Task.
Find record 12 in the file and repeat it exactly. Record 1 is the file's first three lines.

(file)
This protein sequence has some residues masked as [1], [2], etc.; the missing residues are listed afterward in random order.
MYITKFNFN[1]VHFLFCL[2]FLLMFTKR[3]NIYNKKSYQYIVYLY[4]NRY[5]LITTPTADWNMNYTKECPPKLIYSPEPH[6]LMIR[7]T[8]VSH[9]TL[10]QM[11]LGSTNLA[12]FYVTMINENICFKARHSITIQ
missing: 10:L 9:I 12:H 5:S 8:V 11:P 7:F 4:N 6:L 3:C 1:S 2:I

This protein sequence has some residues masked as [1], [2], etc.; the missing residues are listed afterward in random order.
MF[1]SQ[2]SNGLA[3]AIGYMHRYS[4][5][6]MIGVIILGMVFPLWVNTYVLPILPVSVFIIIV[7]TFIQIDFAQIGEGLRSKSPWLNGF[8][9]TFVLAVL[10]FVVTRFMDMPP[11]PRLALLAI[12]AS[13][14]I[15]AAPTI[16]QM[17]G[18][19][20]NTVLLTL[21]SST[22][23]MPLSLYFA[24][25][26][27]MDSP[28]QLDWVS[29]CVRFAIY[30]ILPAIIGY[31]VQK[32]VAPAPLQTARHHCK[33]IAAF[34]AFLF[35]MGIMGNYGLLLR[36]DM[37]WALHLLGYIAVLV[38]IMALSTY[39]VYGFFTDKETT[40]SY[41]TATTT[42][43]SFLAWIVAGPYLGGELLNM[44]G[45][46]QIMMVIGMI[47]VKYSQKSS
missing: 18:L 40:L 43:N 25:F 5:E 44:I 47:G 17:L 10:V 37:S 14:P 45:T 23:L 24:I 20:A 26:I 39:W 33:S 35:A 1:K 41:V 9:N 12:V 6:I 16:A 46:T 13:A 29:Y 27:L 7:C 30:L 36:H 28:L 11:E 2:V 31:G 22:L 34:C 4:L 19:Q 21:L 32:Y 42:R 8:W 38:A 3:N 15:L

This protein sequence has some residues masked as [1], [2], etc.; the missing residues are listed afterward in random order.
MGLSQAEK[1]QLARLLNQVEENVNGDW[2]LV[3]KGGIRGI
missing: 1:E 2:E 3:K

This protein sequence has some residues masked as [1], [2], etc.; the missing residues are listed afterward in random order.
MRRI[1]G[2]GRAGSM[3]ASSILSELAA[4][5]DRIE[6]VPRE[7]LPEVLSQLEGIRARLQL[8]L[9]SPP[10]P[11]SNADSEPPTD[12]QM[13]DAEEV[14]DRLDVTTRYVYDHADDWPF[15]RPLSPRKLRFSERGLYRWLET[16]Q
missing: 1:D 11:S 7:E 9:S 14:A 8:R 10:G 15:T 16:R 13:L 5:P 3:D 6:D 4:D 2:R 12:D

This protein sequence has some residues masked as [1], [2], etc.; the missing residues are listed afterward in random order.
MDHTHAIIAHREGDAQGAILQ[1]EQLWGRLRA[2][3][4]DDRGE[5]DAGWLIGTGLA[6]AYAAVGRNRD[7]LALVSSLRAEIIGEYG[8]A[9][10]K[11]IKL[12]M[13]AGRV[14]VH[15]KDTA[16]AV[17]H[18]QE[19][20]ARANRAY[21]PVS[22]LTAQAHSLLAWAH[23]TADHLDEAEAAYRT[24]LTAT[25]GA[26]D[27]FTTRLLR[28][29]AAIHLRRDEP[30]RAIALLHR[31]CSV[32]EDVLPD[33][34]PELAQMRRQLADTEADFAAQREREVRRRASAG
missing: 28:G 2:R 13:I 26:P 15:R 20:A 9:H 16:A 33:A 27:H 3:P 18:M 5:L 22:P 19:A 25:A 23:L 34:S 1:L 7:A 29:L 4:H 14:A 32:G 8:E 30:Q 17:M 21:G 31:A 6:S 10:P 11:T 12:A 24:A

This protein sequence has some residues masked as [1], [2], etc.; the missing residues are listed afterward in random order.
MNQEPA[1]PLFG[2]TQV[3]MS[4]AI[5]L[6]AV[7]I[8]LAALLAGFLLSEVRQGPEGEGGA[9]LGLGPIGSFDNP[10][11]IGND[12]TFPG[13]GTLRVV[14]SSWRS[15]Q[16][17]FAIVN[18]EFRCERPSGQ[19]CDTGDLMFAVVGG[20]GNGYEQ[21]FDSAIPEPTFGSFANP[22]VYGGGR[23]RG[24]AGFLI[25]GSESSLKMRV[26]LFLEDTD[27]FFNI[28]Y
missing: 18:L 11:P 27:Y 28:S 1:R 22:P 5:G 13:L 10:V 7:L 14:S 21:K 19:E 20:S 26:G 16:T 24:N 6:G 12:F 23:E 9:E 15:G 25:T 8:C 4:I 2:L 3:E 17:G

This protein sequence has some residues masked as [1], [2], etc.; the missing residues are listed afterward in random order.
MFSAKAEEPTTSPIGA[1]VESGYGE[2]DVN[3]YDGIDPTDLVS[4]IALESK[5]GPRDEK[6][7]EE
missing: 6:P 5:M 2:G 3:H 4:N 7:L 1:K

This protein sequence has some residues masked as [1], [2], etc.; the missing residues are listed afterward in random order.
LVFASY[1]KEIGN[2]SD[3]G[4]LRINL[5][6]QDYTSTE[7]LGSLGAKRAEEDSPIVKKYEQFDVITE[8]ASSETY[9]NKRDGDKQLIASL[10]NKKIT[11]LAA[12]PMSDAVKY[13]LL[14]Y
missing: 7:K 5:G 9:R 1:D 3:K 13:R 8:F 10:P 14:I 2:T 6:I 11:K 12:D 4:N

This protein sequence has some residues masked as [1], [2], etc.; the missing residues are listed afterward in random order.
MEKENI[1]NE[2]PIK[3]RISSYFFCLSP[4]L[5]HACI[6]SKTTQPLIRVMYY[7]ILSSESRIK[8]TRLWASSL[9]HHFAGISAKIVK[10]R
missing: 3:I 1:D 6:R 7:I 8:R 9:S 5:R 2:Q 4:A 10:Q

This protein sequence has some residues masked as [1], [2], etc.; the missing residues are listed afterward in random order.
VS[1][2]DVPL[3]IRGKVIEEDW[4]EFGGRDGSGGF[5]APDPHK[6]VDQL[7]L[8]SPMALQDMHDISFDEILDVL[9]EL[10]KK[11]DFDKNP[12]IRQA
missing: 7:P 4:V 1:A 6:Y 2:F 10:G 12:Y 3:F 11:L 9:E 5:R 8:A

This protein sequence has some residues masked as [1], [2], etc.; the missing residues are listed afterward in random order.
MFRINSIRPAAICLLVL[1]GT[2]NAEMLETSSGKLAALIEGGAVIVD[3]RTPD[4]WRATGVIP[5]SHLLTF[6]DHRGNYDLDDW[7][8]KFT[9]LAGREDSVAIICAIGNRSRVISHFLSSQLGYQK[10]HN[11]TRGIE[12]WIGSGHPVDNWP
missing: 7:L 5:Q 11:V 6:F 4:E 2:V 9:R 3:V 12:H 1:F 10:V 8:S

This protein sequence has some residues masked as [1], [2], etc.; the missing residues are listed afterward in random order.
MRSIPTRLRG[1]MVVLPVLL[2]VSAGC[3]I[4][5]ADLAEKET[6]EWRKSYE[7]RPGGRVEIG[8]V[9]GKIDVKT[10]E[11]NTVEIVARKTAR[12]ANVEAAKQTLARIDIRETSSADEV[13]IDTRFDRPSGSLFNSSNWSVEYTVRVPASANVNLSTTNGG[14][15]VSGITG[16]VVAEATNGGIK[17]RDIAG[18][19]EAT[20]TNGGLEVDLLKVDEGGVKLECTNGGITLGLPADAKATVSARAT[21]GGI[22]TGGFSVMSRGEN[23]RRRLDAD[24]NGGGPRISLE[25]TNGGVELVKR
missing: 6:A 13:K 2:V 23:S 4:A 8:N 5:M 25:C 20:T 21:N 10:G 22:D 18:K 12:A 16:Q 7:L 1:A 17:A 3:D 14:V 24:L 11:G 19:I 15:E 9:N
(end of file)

This protein sequence has some residues masked as [1], [2], etc.; the missing residues are listed afterward in random order.
MRSIPTRLRG[1]MVVLPVLL[2]VSAGC[3]I[4][5]ADLAEKET[6]EWRKSYE[7]RPGGRVEIG[8]V[9]GKIDVKT[10]E[11]NTVEIVARKTAR[12]ANVEAAKQTLARIDIRETSSADEV[13]IDTRFDRPSGSLFNSSNWSVEYTVRVPASANVNLSTTNGG[14][15]VSGITG[16]VVAEATNGGIK[17]RDIAG[18][19]EAT[20]TNGGLEVDLLKVDEGGVKLECTNGGITLGLPADAKATVSARAT[21]GGI[22]TGGFSVMSRGEN[23]RRRLDAD[24]NGGGPRISLE[25]TNGGVELVKR
missing: 6:A 13:K 2:V 23:S 4:A 8:N 5:M 25:C 20:T 21:N 10:G 22:D 18:K 12:A 16:Q 7:L 1:A 17:A 3:D 14:V 24:L 11:G 19:I 15:E 9:N